New nanomaterial may solve long-standing fuel cell issue

T.K. Sham, Canada Research Chair in Materials and Synchrotron Radiation, in his
T.K. Sham, Canada Research Chair in Materials and Synchrotron Radiation, in his lab with a surface science chamber equipped with x-ray, electron gun and optical spectrometer. (Photo by Jeff Renaud)
There is an urgent need to address climate change, making the development of sustainable energy alternatives more important than ever. While proton-exchange membrane fuel cells (PEMFCs) have shown great promise for energy production, particularly in the transportation industry, there is a long-standing problem with their durability and cost.

A Western research team has addressed the issue with a new cobalt-modified nanomaterial making PEMFCs more robust, readily sourced and environmentally sustainable demonstrating just a two per cent loss in efficiency rate following 20,000 cycles in a durability test.

The new nanomaterial is used to enhance oxygen reduction reaction (ORR), the process that forms water in the fuel cell allowing a higher current for more efficient power generation. The cobalt-modified nanomaterial also reduces the reliance on platinum to construct these fuel cells. A costly precious metal, and mined primarily in South Africa, only a few hundred tonnes of platinum are produced annually.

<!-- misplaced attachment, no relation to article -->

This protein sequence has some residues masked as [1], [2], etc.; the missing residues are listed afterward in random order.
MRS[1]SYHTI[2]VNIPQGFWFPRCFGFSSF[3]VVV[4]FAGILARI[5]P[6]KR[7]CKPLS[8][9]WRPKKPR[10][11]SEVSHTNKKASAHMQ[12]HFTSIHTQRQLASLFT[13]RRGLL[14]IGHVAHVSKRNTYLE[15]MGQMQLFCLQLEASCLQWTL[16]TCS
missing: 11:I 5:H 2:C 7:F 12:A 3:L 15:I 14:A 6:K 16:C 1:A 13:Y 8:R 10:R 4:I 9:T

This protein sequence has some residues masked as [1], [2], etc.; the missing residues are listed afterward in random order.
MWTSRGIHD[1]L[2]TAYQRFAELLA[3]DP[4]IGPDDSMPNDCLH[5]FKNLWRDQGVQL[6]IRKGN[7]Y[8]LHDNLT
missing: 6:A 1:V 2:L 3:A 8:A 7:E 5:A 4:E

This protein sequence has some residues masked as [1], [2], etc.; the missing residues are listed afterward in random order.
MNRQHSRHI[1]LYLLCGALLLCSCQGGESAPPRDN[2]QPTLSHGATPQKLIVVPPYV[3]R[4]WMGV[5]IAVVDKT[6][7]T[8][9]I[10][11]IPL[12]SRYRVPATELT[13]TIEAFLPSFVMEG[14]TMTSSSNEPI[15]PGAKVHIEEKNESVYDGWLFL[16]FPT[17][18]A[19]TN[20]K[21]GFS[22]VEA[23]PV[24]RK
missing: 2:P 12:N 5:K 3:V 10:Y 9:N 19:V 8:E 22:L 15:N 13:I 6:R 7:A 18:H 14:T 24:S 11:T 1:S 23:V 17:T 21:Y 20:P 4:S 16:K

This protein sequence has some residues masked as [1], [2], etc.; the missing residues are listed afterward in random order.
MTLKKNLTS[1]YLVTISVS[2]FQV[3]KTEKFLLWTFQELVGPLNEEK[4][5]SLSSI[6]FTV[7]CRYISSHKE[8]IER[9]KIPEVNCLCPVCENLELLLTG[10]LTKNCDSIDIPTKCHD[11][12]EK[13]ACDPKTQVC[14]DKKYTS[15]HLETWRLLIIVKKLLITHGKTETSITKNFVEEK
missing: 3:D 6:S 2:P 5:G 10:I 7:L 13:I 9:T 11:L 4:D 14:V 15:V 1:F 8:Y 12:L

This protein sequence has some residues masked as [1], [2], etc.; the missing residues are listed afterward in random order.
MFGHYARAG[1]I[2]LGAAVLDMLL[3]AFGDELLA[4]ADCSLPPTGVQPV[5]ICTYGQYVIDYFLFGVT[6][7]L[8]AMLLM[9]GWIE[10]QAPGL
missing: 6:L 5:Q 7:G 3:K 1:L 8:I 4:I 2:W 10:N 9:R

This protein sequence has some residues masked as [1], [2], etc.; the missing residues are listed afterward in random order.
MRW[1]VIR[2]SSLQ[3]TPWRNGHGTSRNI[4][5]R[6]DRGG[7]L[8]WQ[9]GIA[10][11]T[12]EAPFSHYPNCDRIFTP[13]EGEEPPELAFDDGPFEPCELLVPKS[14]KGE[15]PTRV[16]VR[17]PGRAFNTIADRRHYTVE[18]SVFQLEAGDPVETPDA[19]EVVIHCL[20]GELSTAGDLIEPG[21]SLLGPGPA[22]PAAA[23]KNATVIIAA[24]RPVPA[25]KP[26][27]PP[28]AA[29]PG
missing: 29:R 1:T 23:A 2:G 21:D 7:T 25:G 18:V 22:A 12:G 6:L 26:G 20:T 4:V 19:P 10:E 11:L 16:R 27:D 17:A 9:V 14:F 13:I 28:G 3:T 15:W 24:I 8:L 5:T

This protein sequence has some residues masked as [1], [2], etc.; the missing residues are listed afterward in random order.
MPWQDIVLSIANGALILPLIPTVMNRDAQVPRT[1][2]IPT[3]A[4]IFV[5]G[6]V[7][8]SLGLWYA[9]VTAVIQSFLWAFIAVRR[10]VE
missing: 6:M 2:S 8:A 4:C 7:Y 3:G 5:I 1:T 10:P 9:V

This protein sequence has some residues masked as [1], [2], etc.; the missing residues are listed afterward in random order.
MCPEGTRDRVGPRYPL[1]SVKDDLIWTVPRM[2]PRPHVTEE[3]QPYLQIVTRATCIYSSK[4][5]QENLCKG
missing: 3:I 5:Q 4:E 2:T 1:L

Tsun-Kong (T.K.) Sham , Xueliang (Andy) Sun , Ali Feizabadi and their collaborators at Western’s department of chemistry and Western Engineering introduced the new cobalt-modified ORR catalyst in The Journal of Physical Chemistry C .

"Cutting-edge approaches, including alloying platinum with other transition metals and crafting core-shell structures, present exciting possibilities by reducing the demand for platinum in fuel cells while maintaining exceptional catalytic activity," said Sham, Canada Research Chair in Materials and Synchrotron Radiation and a senior author on the study. "But despite significant progress, the Achilles’ heel remains the durability of these catalysts due to inherently unstable structures."

T.K. Sham, Canada Research Chair in Materials and Synchrotron Radiation and senior author on the study, outlines the basic principles of the new cobalt-doped nanomaterial.

The Sham and Sun team used a method called ’cobalt doping’ to modify the surface and near-surface areas of platinum-palladium core-shell nanoparticles.

Ali Feizabadi (Submitted) "Doping is the practice of introducing very small amounts of particular foreign atoms into the crystalline structure of a nanoparticle to modify its electronic properties. These foreign atoms are referred to as dopants," said Feizabadi, a former research analyst in the Sham research group and lead The nanoparticles were also analyzed at the Advanced Photon Source in Lemont, Illinois and the Taiwan Photon Source for the study.

Xueliang (Andy) Sun (Western Communications) "These cobalt-doped nanoparticles hold immense promise as highly efficient and enduring ORR catalysts, representing a significant advancement in the realm of fuel cell technology," said Sun, Western Engineering professor and leading expert in nanomaterials and clean energy.

"This comprehensive approach sheds new light on catalyst behaviour and structure, bringing us one step closer to sustainable energy solutions."

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